Peace Treaty of 1590 Retook Tabriz in 1605 Recaptured Baghdad 1623 By death in 1629 Safavid Empire restored to borders established by Ismail I

21 Europeans Concluded new trade agreements to offset losses to Portuguese Traded Persian silks with English Became middleman for Indian goods Allied with British against Ottomans

22 Decline Abbas I feared ascension to throne
Ceased giving provincial governorships to Safavid princes No shah was prepared to hold empire together Fell to Afghan invaders

23 Mughal Empire 1523-1739 Struggle to consolidate
Succession of strong rulers Eventually absorbed by British Empire in India – mid 19th century

24 Founding of the empire Previous examples of positive Muslim-Hindu relations Babur established capital at Kabul (present capital of Afghanistan) Consolidated territory of Hindustan (India) with use of artillery

25 Humayun 1530-56 Unstable administration
Brothers challenged for the throne Race for territory with Sher Shah Held onto Mughal Empire

26 Akbar 1556-1605 Consolidated and expanded empire
Put down challenges to the throne Continued tradition of tolerance of Hindu traditions

27 Conquest and Expansion
Rajasthan Province of Bengal Hindustan Plain Province of Kashmir

28 Religion & Administration
Tolerated Hindu religion Invited missionaries to teach tenets of Christianity Moved away from orthodox Islam

29 Transition Campaign for the southern tip of the Indian subcontinent
Strained relations between Hindus and Muslims Social unrest

30 Imperial Islamic Society
Military Nation-State Economics Islam & Art Many differences and tensions but there are some important similarities that we see emerge from these three empires.

31 Military Nation-State
Empires legitimized rule with military conquest Armies were important part of leadership Use of gunpowder artillery turned tables of warfare

32 Economics Trade – extensive routes Agriculture and commerce
Point of exchange Agriculture and commerce were integral components of an extensive trade infrastructure. Became a point of interchange with Europe, Asia and Africa.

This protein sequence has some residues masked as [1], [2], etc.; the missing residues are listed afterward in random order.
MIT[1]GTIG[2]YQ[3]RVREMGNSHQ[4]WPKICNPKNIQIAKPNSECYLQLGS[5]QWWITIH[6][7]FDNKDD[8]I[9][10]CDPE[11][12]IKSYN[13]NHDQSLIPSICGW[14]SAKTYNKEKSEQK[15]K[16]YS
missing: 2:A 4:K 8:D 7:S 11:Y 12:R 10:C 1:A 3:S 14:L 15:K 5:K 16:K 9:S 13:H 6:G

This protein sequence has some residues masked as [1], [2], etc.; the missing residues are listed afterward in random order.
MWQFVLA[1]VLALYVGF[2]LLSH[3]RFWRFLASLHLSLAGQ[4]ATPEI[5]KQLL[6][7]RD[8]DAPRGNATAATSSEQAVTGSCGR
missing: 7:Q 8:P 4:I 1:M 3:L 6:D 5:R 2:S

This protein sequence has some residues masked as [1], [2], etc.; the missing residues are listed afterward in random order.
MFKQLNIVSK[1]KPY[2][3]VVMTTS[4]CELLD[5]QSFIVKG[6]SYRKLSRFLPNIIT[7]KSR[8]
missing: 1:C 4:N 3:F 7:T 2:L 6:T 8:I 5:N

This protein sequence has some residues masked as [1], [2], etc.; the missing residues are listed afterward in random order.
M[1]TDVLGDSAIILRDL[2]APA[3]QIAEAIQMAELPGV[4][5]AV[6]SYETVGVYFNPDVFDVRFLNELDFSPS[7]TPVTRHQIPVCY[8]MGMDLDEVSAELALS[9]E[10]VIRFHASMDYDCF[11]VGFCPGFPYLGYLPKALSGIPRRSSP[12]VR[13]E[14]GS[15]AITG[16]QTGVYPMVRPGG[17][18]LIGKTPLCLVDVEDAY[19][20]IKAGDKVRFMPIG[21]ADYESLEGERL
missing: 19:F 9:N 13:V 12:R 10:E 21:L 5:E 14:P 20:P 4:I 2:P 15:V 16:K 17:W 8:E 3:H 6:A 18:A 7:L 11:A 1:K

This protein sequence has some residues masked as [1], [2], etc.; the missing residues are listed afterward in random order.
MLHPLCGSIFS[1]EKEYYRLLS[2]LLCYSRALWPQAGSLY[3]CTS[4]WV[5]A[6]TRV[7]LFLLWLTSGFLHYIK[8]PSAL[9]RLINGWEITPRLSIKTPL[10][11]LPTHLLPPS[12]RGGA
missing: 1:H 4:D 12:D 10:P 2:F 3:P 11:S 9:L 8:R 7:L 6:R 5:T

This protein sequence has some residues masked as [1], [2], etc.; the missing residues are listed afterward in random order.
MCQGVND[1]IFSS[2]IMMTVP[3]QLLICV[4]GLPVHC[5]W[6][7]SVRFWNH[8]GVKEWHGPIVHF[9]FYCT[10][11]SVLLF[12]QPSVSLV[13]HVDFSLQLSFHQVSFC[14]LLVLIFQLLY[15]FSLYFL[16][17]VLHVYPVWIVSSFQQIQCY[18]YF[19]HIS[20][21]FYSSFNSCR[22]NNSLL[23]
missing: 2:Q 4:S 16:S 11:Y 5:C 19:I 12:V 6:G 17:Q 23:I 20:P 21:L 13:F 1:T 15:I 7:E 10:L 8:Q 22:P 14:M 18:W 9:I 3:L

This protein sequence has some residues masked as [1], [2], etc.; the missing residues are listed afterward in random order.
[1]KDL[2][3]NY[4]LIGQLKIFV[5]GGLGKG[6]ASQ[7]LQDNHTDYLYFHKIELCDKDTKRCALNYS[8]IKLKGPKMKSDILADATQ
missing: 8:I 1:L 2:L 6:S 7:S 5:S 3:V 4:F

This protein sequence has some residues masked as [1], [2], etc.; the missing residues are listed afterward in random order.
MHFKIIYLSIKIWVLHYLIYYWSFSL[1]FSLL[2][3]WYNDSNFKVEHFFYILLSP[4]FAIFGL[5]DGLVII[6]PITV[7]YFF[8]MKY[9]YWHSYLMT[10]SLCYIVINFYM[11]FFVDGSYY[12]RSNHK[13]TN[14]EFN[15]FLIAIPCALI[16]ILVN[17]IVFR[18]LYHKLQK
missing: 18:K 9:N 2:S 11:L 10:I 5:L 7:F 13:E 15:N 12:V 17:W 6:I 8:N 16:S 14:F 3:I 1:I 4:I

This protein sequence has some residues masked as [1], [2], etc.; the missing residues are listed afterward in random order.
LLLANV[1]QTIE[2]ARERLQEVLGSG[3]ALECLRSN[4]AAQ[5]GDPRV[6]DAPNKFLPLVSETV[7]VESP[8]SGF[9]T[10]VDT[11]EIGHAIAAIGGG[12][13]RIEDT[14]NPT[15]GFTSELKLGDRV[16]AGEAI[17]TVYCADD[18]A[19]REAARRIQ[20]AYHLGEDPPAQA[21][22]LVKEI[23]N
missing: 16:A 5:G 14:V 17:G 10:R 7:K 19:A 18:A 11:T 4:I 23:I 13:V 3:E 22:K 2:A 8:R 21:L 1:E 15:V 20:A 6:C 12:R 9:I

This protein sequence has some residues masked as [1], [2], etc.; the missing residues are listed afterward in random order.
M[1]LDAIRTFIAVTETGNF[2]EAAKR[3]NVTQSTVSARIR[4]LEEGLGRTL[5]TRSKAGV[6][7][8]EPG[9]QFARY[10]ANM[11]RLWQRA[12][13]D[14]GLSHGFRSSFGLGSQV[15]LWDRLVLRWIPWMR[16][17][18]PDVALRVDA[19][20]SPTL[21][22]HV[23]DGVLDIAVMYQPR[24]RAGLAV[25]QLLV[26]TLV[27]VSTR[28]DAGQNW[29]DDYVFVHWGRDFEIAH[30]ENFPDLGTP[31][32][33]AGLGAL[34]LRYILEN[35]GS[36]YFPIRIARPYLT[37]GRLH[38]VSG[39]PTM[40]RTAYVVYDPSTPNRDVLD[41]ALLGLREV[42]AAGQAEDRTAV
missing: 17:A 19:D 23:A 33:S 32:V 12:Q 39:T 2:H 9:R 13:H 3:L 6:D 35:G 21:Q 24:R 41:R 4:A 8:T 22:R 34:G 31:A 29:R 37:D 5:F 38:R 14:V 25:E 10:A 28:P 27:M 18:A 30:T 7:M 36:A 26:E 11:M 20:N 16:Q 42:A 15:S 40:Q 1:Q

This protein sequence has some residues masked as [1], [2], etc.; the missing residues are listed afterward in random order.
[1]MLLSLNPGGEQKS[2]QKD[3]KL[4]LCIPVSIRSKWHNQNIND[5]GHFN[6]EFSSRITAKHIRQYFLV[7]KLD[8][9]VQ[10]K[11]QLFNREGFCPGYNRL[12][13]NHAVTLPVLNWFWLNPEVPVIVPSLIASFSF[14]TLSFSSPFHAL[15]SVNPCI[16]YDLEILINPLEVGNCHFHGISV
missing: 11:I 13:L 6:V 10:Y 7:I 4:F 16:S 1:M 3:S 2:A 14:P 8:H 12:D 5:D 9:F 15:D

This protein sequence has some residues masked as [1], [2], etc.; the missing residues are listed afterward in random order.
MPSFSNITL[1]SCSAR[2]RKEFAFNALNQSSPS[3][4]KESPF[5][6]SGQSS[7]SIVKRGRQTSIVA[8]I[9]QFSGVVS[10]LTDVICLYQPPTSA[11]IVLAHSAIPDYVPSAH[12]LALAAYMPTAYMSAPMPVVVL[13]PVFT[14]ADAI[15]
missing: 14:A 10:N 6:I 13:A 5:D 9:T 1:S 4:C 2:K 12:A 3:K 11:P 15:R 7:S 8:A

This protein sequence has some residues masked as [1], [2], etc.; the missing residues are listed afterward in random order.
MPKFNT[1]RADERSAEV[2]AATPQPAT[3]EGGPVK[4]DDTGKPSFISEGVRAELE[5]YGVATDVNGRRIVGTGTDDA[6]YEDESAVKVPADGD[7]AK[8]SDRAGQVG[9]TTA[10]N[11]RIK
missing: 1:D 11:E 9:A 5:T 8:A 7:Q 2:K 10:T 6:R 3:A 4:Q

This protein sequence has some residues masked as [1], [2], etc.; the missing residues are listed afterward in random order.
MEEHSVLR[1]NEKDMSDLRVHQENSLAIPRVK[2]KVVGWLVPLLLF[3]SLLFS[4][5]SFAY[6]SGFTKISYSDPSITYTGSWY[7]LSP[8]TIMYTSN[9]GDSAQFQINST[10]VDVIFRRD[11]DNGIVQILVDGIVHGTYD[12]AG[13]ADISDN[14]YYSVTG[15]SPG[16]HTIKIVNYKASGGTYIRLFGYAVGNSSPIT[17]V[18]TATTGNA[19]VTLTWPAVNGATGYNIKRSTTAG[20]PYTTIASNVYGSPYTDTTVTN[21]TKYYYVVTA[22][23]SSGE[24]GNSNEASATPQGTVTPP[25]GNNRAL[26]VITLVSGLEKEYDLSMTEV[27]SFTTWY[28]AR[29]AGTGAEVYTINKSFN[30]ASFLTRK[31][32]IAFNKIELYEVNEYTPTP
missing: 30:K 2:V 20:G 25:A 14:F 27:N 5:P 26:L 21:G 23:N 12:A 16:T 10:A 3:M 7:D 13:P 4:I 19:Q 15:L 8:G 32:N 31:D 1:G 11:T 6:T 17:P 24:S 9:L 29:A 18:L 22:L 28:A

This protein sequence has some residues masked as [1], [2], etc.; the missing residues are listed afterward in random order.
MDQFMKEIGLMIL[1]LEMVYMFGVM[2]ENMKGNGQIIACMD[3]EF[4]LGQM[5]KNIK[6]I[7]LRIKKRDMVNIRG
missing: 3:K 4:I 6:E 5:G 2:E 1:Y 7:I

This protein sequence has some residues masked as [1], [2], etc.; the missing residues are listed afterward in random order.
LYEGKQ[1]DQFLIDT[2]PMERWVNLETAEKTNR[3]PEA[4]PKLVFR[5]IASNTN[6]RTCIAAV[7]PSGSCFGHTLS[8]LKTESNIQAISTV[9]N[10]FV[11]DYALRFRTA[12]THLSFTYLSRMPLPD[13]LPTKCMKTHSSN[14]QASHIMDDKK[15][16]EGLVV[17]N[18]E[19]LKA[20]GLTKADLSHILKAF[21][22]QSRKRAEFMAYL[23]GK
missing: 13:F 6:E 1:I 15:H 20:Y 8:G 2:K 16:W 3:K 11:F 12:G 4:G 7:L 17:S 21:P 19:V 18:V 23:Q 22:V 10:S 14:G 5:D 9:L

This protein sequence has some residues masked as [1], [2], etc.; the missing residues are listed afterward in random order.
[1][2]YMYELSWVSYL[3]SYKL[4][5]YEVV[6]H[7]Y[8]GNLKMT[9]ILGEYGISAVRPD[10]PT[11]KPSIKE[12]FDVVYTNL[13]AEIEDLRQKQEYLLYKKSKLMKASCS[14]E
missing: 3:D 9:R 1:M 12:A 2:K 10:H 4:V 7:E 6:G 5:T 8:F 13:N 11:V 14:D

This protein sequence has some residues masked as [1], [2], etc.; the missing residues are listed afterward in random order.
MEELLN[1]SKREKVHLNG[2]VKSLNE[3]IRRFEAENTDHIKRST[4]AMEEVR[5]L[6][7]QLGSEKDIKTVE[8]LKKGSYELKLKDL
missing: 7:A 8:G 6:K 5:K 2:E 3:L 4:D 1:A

33 Islam & Art Architecture Poetry Painting
Religion greatly impacted art. Many of the art pieces that have survived show a practical usefulness to their creation. In addition there was a religious connection. Architecture became the most enduring. Mosques, tombs, and the Taj Mahal.

34 Decline of Islamic Empires
Limits of military state Economic stagnation Cultural islands Three factors are integral to each other.

35 Limits of Military State
Inconsistent leadership Costly wars of conquest Internal dissention and competition All three underwent numerous leadership changes without the gurantntee that there would be a strong leader. Internal dissention, esp. The Ottomans and Safavids, gazi and qizilbash

36 Economic Stagnation Weak middle-class
Trade routes began to move onto the sea routes Loss of revenue with loss of territory Middle class was more interested in trade and commerce but adherehce to a strcit military state gave sucha class little support. With the loss of territory less taxes were being collected.

37 Cultural Isolation European interest was not reciprocated
Resistance to outside cultural influences Faith and tradition vs. technology Conservative resistance to technology such as the printing press as well as other scientific discoveries. Not ot judge progress versus backwardsness

38 Conclusion Empires represented growing interdependence
Exchange of people, ideas and technology Use of artillery changed warfare Legacy of art, religion and nation Islam figures into nationalism in contemporary times. Ie Iran and Iraq. Double edge sward I mean this empires used gunpowder artillery to further military expansion yet were inflexible about other outside technologicalinfluences.